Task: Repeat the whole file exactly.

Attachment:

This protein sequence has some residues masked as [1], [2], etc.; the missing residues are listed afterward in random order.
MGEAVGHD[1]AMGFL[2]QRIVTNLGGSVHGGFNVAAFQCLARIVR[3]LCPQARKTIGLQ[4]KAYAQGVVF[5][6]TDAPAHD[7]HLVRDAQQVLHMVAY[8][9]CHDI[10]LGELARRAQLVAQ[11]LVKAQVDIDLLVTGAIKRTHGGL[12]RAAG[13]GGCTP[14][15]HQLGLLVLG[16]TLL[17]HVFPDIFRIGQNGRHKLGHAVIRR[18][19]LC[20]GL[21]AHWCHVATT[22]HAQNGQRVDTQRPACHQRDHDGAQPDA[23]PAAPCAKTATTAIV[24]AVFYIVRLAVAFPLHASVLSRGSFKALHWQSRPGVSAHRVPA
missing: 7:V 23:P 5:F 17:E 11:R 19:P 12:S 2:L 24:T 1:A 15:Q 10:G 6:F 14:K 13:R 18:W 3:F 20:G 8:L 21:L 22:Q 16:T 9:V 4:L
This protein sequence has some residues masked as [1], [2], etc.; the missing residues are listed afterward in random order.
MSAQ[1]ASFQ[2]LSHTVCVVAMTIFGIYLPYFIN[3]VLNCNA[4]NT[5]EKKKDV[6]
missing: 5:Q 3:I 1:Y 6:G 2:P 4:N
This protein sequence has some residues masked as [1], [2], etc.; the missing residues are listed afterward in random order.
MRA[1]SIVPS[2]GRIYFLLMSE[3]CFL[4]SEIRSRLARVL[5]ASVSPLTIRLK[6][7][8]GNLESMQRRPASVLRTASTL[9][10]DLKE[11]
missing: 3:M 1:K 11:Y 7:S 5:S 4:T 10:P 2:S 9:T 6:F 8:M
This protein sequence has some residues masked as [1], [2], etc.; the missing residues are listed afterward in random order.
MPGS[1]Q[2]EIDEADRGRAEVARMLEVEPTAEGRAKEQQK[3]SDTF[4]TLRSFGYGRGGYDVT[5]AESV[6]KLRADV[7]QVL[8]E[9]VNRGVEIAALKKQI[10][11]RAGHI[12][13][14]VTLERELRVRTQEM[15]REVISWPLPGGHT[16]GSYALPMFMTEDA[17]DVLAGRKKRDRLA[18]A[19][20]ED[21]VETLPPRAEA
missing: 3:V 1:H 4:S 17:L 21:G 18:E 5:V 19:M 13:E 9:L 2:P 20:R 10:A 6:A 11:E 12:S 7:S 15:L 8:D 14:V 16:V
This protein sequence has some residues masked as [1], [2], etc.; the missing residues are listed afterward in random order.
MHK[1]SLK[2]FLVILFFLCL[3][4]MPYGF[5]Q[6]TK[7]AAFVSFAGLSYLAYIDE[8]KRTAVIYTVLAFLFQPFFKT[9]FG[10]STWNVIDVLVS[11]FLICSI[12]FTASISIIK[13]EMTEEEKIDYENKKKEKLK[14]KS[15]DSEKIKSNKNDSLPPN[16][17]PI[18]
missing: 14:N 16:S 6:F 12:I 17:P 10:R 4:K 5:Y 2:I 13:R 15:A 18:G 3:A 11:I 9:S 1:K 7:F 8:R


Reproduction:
This protein sequence has some residues masked as [1], [2], etc.; the missing residues are listed afterward in random order.
MGEAVGHD[1]AMGFL[2]QRIVTNLGGSVHGGFNVAAFQCLARIVR[3]LCPQARKTIGLQ[4]KAYAQGVVF[5][6]TDAPAHD[7]HLVRDAQQVLHMVAY[8][9]CHDI[10]LGELARRAQLVAQ[11]LVKAQVDIDLLVTGAIKRTHGGL[12]RAAG[13]GGCTP[14][15]HQLGLLVLG[16]TLL[17]HVFPDIFRIGQNGRHKLGHAVIRR[18][19]LC[20]GL[21]AHWCHVATT[22]HAQNGQRVDTQRPACHQRDHDGAQPDA[23]PAAPCAKTATTAIV[24]AVFYIVRLAVAFPLHASVLSRGSFKALHWQSRPGVSAHRVPA
missing: 7:V 23:P 5:F 17:E 11:R 19:P 12:S 2:L 24:T 1:A 15:Q 10:G 6:F 14:K 13:R 18:W 3:F 20:G 8:L 21:L 22:Q 16:T 9:V 4:L
This protein sequence has some residues masked as [1], [2], etc.; the missing residues are listed afterward in random order.
MSAQ[1]ASFQ[2]LSHTVCVVAMTIFGIYLPYFIN[3]VLNCNA[4]NT[5]EKKKDV[6]
missing: 5:Q 3:I 1:Y 6:G 2:P 4:N
This protein sequence has some residues masked as [1], [2], etc.; the missing residues are listed afterward in random order.
MRA[1]SIVPS[2]GRIYFLLMSE[3]CFL[4]SEIRSRLARVL[5]ASVSPLTIRLK[6][7][8]GNLESMQRRPASVLRTASTL[9][10]DLKE[11]
missing: 3:M 1:K 11:Y 7:S 5:S 4:T 10:P 2:S 9:T 6:F 8:M
This protein sequence has some residues masked as [1], [2], etc.; the missing residues are listed afterward in random order.
MPGS[1]Q[2]EIDEADRGRAEVARMLEVEPTAEGRAKEQQK[3]SDTF[4]TLRSFGYGRGGYDVT[5]AESV[6]KLRADV[7]QVL[8]E[9]VNRGVEIAALKKQI[10][11]RAGHI[12][13][14]VTLERELRVRTQEM[15]REVISWPLPGGHT[16]GSYALPMFMTEDA[17]DVLAGRKKRDRLA[18]A[19][20]ED[21]VETLPPRAEA
missing: 3:V 1:H 4:S 17:L 21:G 18:E 5:V 19:M 13:E 9:L 2:P 20:R 10:A 6:A 11:E 12:S 7:S 15:L 8:D 14:V 16:V
This protein sequence has some residues masked as [1], [2], etc.; the missing residues are listed afterward in random order.
MHK[1]SLK[2]FLVILFFLCL[3][4]MPYGF[5]Q[6]TK[7]AAFVSFAGLSYLAYIDE[8]KRTAVIYTVLAFLFQPFFKT[9]FG[10]STWNVIDVLVS[11]FLICSI[12]FTASISIIK[13]EMTEEEKIDYENKKKEKLK[14]KS[15]DSEKIKSNKNDSLPPN[16][17]PI[18]
missing: 14:N 16:S 6:F 12:I 17:P 10:R 4:K 5:Y 2:I 13:R 15:A 18:G 3:A 11:I 9:S 1:K 7:F 8:R